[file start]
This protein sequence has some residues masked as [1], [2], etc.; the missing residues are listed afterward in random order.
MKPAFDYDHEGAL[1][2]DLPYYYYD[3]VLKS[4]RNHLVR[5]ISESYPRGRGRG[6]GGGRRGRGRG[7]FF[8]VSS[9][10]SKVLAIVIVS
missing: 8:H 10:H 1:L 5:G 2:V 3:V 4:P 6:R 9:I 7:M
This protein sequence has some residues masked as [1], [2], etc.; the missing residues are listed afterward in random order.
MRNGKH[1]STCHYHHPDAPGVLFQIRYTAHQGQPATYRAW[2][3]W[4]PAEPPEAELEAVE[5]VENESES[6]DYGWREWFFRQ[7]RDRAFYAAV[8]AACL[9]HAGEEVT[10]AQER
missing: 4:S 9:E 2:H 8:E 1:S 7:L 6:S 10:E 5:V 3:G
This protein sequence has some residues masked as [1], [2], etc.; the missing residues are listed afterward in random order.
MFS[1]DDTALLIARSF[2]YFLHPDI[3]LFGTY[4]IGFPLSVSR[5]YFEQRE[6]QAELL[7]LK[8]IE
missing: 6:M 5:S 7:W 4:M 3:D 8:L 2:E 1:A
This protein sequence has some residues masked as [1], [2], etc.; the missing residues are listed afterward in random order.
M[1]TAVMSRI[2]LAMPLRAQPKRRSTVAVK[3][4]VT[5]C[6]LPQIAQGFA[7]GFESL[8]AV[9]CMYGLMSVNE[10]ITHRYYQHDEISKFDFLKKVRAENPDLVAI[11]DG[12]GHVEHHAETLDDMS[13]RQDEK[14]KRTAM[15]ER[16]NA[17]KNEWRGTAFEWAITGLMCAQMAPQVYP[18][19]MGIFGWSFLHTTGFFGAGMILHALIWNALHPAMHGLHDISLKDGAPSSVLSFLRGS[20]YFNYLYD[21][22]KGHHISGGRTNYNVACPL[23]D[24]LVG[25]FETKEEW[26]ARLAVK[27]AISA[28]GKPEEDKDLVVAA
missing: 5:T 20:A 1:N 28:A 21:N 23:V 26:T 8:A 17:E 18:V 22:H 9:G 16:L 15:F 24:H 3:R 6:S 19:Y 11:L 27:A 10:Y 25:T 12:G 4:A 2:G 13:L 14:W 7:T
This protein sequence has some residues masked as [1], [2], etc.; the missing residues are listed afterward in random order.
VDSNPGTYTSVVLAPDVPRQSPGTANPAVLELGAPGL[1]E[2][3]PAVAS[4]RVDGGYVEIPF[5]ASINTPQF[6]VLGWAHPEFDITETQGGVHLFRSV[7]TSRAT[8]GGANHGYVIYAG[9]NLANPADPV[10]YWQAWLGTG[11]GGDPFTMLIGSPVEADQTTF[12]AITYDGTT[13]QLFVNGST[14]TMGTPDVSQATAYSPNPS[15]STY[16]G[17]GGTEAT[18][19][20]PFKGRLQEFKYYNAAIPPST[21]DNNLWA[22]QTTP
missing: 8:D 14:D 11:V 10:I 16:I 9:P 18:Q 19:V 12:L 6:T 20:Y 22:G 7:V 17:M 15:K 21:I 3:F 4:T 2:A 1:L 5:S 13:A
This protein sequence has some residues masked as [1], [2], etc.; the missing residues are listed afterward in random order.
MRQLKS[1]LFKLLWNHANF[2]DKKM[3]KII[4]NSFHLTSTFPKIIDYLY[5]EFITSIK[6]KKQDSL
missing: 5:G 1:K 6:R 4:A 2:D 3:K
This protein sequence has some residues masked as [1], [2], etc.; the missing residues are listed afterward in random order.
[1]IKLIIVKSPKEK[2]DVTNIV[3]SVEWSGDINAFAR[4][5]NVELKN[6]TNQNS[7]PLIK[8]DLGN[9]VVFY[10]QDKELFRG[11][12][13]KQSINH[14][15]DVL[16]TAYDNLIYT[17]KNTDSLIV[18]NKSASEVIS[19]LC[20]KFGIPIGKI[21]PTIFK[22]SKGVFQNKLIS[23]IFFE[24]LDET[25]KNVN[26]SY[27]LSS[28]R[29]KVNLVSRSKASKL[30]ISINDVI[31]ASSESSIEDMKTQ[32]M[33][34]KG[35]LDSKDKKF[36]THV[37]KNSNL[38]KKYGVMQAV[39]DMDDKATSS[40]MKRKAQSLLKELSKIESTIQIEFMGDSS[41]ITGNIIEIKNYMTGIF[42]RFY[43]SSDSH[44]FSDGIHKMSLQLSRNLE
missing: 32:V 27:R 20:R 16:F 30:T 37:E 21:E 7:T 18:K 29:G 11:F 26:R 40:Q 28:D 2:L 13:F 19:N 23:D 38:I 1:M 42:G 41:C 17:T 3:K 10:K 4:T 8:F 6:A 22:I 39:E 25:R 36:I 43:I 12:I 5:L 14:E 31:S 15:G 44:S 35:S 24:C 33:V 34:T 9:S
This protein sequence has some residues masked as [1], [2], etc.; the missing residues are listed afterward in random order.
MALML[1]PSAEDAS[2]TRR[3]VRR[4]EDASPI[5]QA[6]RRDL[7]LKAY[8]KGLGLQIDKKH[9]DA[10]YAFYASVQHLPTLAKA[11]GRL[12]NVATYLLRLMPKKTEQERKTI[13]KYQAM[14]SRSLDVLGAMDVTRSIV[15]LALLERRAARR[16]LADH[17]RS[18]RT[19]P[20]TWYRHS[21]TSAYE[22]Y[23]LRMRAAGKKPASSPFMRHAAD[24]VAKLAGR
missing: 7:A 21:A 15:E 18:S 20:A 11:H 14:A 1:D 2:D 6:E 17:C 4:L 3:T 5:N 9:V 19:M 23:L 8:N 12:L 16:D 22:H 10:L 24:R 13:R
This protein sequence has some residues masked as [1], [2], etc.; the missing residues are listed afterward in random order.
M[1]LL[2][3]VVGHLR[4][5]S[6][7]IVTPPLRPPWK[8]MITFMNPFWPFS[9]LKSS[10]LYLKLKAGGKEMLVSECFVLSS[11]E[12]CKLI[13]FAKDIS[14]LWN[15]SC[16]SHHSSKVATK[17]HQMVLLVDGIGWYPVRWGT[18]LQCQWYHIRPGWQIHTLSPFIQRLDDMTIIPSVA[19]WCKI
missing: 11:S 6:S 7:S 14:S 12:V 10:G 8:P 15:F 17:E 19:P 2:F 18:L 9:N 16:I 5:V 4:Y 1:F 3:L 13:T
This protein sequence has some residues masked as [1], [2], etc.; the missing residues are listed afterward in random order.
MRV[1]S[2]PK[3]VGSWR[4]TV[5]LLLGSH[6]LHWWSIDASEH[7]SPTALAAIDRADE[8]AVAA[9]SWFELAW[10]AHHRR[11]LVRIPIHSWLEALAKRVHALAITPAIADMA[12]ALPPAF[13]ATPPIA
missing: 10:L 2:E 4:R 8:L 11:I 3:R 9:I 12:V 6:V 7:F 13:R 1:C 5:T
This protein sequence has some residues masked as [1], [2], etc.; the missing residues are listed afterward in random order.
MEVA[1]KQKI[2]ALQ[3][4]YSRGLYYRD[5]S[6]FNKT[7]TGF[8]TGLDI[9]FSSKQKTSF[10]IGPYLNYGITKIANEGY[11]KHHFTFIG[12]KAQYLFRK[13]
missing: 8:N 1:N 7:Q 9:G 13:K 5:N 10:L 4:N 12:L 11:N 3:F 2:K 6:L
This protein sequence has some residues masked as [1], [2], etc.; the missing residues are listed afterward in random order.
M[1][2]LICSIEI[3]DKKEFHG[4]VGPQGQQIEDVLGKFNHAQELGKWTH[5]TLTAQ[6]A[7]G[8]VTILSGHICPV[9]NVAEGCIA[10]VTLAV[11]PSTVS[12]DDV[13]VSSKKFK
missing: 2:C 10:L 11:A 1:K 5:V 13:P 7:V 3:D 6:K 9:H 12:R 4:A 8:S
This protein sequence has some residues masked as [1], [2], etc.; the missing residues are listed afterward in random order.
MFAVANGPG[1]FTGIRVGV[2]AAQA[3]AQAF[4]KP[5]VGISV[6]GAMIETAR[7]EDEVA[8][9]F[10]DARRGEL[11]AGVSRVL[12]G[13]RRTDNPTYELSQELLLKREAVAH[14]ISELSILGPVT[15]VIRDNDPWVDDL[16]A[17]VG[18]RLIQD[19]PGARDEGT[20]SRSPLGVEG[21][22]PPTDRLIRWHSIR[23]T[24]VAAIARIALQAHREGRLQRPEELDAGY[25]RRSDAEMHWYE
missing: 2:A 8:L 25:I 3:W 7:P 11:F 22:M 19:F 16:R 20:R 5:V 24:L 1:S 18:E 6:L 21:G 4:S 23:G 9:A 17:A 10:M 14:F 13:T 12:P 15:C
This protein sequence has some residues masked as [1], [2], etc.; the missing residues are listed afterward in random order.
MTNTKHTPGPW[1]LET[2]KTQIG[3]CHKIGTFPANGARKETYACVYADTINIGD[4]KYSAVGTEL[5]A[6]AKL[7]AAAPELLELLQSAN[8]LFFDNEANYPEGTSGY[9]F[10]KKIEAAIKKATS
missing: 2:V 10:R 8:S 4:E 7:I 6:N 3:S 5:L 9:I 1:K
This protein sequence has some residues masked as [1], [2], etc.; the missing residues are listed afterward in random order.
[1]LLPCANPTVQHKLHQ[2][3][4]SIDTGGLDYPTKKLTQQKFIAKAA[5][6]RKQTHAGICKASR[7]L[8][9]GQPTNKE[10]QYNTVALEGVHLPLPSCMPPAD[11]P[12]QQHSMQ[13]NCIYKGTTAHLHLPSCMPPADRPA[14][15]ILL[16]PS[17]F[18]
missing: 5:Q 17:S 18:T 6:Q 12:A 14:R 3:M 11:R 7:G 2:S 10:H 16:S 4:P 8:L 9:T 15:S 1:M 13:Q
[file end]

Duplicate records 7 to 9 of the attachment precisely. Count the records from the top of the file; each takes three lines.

This protein sequence has some residues masked as [1], [2], etc.; the missing residues are listed afterward in random order.
[1]IKLIIVKSPKEK[2]DVTNIV[3]SVEWSGDINAFAR[4][5]NVELKN[6]TNQNS[7]PLIK[8]DLGN[9]VVFY[10]QDKELFRG[11][12][13]KQSINH[14][15]DVL[16]TAYDNLIYT[17]KNTDSLIV[18]NKSASEVIS[19]LC[20]KFGIPIGKI[21]PTIFK[22]SKGVFQNKLIS[23]IFFE[24]LDET[25]KNVN[26]SY[27]LSS[28]R[29]KVNLVSRSKASKL[30]ISINDVI[31]ASSESSIEDMKTQ[32]M[33][34]KG[35]LDSKDKKF[36]THV[37]KNSNL[38]KKYGVMQAV[39]DMDDKATSS[40]MKRKAQSLLKELSKIESTIQIEFMGDSS[41]ITGNIIEIKNYMTGIF[42]RFY[43]SSDSH[44]FSDGIHKMSLQLSRNLE
missing: 32:V 27:R 20:R 16:F 30:T 37:E 21:E 7:T 18:K 29:G 11:F 26:R 40:Q 28:D 2:L 13:F 19:N 23:D 38:I 1:M 42:G 41:C 17:T 3:K 10:K 4:T 8:F 6:A 22:I 39:E 25:R 36:I 43:I 12:I 5:L 14:E 31:S 15:G 44:S 35:S 24:C 33:V 34:T 9:S
This protein sequence has some residues masked as [1], [2], etc.; the missing residues are listed afterward in random order.
MALML[1]PSAEDAS[2]TRR[3]VRR[4]EDASPI[5]QA[6]RRDL[7]LKAY[8]KGLGLQIDKKH[9]DA[10]YAFYASVQHLPTLAKA[11]GRL[12]NVATYLLRLMPKKTEQERKTI[13]KYQAM[14]SRSLDVLGAMDVTRSIV[15]LALLERRAARR[16]LADH[17]RS[18]RT[19]P[20]TWYRHS[21]TSAYE[22]Y[23]LRMRAAGKKPASSPFMRHAAD[24]VAKLAGR
missing: 7:A 21:A 15:E 18:S 20:A 11:H 14:A 1:D 2:D 6:E 17:C 4:L 3:T 5:N 9:V 19:M 23:L 8:N 12:L 16:D 22:H 10:L 24:R 13:R
This protein sequence has some residues masked as [1], [2], etc.; the missing residues are listed afterward in random order.
M[1]LL[2][3]VVGHLR[4][5]S[6][7]IVTPPLRPPWK[8]MITFMNPFWPFS[9]LKSS[10]LYLKLKAGGKEMLVSECFVLSS[11]E[12]CKLI[13]FAKDIS[14]LWN[15]SC[16]SHHSSKVATK[17]HQMVLLVDGIGWYPVRWGT[18]LQCQWYHIRPGWQIHTLSPFIQRLDDMTIIPSVA[19]WCKI
missing: 11:S 6:S 7:S 14:S 12:V 10:G 8:P 15:F 17:E 19:P 2:F 18:L 9:N 16:I 5:V 4:Y 1:F 3:L 13:T